Australian Oil Rig Fire in 2015
In September 2015, a fire broke out at the West Tuna, one of Esso Australia’s oil and gas platforms in Bass Straight. Worse still, firefighting and rescue personnel were unable to access the rig using boats due to bad weather and rough seas. Additionally, rescue helicopters had to land in the dark since the heliport lighting system was not working. For these reasons, it took firefighters nine hours to control the blaze.
Workers union officials said that this fire incident raised questions about the Esso equipment maintenance program. Specifically, the officials pointed out that Esso had cut down on the annual maintenance rounds from four times to just once and this had eroded confidence in Esso’s safety procedures. Furthermore, the officials warned that cutting back Esso’s maintenance schedules onshore or offshore could potentially lead to an increase in the number of such accidents and incidents.
On its part, Esso insisted that its fire protection systems and equipment maintenance standard meets regulatory standards. This is particularly important because the law requires all work sites in Australia to have and maintain their fire equipment. More importantly, such a standard ensures that firefighting systems and equipment are always in good working condition.
Occupational and Health Safety
All businesses in Australia must comply with the requirements contained in the AS1851-2005 standard. This is necessary in order to promote occupational health and safety at a work site, as well as ensure commercial buildings conform to the laid out building control measures that promote safety in case of a fire.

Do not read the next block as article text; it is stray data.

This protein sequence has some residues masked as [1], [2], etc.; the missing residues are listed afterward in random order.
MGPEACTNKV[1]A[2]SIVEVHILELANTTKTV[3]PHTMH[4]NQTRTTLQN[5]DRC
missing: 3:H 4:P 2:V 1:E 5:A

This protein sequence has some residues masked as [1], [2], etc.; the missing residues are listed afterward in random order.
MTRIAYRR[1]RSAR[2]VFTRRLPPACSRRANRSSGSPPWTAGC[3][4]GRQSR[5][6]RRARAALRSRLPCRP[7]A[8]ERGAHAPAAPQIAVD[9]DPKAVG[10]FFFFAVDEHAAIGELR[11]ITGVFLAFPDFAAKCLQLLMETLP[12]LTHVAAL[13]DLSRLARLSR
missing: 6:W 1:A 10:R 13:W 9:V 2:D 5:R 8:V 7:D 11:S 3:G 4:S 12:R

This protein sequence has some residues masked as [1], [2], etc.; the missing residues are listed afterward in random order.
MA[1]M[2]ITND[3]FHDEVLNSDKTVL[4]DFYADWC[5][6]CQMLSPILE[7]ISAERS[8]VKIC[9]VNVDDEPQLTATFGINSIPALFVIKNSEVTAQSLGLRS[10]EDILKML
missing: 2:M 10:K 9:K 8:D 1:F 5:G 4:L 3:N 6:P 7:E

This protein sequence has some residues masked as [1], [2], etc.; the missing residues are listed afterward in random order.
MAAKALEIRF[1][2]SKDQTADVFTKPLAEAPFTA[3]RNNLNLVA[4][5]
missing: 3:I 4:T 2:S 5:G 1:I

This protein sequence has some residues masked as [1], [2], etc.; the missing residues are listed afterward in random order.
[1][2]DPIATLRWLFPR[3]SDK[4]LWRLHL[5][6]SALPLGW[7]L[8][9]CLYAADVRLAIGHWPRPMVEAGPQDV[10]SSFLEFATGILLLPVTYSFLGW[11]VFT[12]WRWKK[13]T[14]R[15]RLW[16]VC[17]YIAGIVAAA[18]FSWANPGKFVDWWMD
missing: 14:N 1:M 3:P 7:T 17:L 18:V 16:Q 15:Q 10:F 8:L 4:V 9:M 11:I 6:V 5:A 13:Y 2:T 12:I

According to the AS1851 standard, the maximization of fire protection systems and equipment can only be achieved through proper fire equipment maintenance. To achieve this goal, the standard provides rules governing the design, installation, and commissioning of fire protection systems and equipment.
The AS1851 maintenance process is divided into four stages. The first stage involves the inspection of fire protection systems and equipment to ascertain their effectiveness. The second stage deals with the collection, recording and storage all the relevant information. Stage three entails informing the relevant people about an incident as well as developing and implementing the necessary countermeasures, which should appear before or at the beginning of the next maintenance schedule. Stage four, which is the final stage, involves producing an annual report that covers all the activities in the preceding stages. This report may include missed tests as well as outstanding rectification work. It is worth noting that, if a fire protection system was decommissioned, this would lead to a failed condition report.
The Esso oil rig fire disaster highlighted the need for fire safety procedures at work sites. Crucially, such producers must cover fire protection systems and equipment contained in the Australian Standard AS1851-2005. You can also check this site.